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The Ahhiyawa Texts based on 0 ratings. 1 reviews.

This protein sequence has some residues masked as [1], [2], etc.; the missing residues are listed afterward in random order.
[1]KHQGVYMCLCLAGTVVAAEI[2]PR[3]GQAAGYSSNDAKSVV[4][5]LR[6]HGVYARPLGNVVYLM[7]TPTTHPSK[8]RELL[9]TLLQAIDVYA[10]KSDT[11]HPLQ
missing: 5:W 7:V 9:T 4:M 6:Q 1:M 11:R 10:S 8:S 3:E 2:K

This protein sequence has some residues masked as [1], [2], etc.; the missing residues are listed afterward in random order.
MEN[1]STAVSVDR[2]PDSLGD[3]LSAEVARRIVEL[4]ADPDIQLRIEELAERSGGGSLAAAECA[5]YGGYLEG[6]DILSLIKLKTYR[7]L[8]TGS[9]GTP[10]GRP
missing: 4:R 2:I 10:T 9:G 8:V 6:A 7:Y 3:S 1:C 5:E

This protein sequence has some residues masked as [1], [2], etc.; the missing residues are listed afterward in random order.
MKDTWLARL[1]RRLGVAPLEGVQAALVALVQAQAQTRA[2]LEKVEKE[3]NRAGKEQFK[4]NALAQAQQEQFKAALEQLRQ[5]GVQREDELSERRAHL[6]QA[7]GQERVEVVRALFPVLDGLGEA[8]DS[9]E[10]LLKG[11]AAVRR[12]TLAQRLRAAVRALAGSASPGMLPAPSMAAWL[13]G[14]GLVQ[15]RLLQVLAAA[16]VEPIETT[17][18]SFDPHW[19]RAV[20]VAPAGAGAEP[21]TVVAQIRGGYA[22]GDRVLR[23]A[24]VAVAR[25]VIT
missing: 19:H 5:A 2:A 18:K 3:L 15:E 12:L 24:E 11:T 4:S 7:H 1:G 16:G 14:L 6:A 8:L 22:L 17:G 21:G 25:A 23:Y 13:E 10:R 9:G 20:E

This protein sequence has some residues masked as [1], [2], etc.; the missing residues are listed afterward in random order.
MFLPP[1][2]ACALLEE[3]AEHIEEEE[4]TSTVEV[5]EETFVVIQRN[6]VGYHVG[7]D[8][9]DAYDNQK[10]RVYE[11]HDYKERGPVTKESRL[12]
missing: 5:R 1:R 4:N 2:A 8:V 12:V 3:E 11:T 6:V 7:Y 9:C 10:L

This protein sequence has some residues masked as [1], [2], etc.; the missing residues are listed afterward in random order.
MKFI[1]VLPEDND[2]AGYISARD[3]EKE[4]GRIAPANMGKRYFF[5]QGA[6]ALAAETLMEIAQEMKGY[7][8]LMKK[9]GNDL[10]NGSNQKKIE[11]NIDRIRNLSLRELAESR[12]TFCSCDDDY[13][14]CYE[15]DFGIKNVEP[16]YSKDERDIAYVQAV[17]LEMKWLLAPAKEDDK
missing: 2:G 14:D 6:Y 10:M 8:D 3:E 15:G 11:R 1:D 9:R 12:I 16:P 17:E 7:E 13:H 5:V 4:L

In the middle of the second millennium BCE, the kings of the major Near Eastern powers corresponded among themselves. The most influential were referred to as Great Kings, and addressed as "brother" those whom they considered their equals. Most of these Great Kings ruled lands that we're familiar with today: there were the Egyptians, the Hittites, the Assyrians.... but some Hittite documents also refer to a place known as "Ahhiyawa", a place that was previously unknown. Early scholars made the connection between Ahhiyawa and Achaea, suggesting that the Ahhiyawans referred to in the Hittite documents might actually be the Mycenaean Greeks. In that case, there would be textual evidence for the activities of the Mycenaeans and their interactions with Anatolia at the time of the Trojan war. This is the sort of connection that's very exciting for people who care about such things, but the evidence was also very nebulous. The idea was largely dismissed, and it was assumed that Ahhiyawa was just some part of Anatolia.As time progressed, though, and scholars came to know more about the geography of ancient Anatolia, the map was filled in. There wasn't really room for a place called Ahhiyawa on the Anatolian mainland. And so the idea that it was actually a part of Greece returned, and now seems to be largely accepted by the specialists.This book is an edition of all the Hittite texts that refer to Ahhiyawa, whether letters, royal propaganda, or oracle reports. The texts are given in both transliterated Hittite and English translation, and each has a brief introduction and following commentary. It's a very small corpus, but an intriguing one. Many of the texts are very fragmentary, and I was grateful for the commentaries; it was interesting to see just how much could be gleaned from the bits of evidence we have. I can't say that I found the whole picture absolutely convincing, but the authors themselves acknowledge the problem; however likely it may be that Ahhiyawa refers to Greece, it just isn't a certainty. Still, this book is very much worth reading for anyone interested in Greece at the time of the Trojan war.